Proyecto Visión 21

A nice invitation I couldn’t resist

Francisco Miraval

Last week I received an email with an invitation I couldn’t resist, so I even planned to change my schedule to attend this free event. At the end of the invitation, however, there was a statement that caught my attention and made me think.

The event was organized by a well-known and respected institution dedicated to theological education. The topic of the meeting was the identification between the believer and the deity in the context of the early Christianity.

I have been study theology for a long time, so the topic sounded very interesting to me, because I like to explore that intersection of theology and history. For that reason, I continued reading the invitation and I discovered that there would be not one, but seven speakers, each of them presenting a different aspect of the same topic.

Each speaker, the invitation said, will connect his/her presentation with the other six presentations. I thought it would be like reading different chapters of a book, all of them about the same topic, but written by different authors. “I have to attend,” I told myself.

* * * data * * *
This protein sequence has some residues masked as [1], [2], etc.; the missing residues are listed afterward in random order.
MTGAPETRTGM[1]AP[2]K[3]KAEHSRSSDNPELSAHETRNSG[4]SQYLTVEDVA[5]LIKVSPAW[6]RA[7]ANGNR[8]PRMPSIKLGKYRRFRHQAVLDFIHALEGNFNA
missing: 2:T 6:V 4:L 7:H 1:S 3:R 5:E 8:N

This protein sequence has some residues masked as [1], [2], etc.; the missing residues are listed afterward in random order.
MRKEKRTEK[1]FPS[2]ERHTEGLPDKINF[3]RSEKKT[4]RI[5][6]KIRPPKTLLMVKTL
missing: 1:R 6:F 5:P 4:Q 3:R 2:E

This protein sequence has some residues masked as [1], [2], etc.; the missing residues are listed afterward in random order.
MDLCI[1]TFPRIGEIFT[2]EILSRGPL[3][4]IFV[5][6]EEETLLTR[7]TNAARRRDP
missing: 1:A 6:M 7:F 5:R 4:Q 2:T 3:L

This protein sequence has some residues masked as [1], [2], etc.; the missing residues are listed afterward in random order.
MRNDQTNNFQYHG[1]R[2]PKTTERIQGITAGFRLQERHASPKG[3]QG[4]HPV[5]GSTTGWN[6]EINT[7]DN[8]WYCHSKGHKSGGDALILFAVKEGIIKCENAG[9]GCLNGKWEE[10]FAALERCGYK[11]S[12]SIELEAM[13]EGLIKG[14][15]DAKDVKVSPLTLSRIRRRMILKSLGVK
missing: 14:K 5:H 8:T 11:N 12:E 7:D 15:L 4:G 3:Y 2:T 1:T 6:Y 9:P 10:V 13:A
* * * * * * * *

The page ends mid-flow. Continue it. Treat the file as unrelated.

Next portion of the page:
The invitation said that professors and students of theology will also attend, as well as special guests and members of the public. After the presentations, each of the participants would have the opportunity to share his/her own ideas about topic being discussed, something rarely seen in the academic environment where, at most, the speaker just answers a few questions.

And there was something else, something that erased all doubts about my desire to be part of that meeting. After the dialogue, everybody was invited to participate in an ecumenical, multicultural worship service, followed by a communitarian meal.

“But there is something even more important…,” the invitation said.

That statement got me thinking. What could be even more important that everything previously said? Is there anything more important that talking about becoming one with God? And what could be better than having seven experts talking about that issue in one place and at the same event? And what about being part of a religious service where all expressions of faith are accepted and respected?

In addition, I liked the idea of sharing a community meal, because its goal was to promote unity beyond the diversity and disparity of opinions, beliefs, and theological positions. Certainly, not an easy task.

I wanted to know what was more important than all those things, so I kept reading and I immediately found the answer. There was something more important that identification with the divinity, more important than a meeting of experts, and more important than multicultural, ecumenical fellowship. “We will finish the meeting early so nobody will miss the Denver Broncos game!”

That unexpected juxtaposition of the sacred and the profane, the eternal and the temporal, the heavenly and the terrestrial, the permanent and the ephemeral, took me by surprise. Are we going to think about transcendental things only when and if the trivial things of life allow us to do it?

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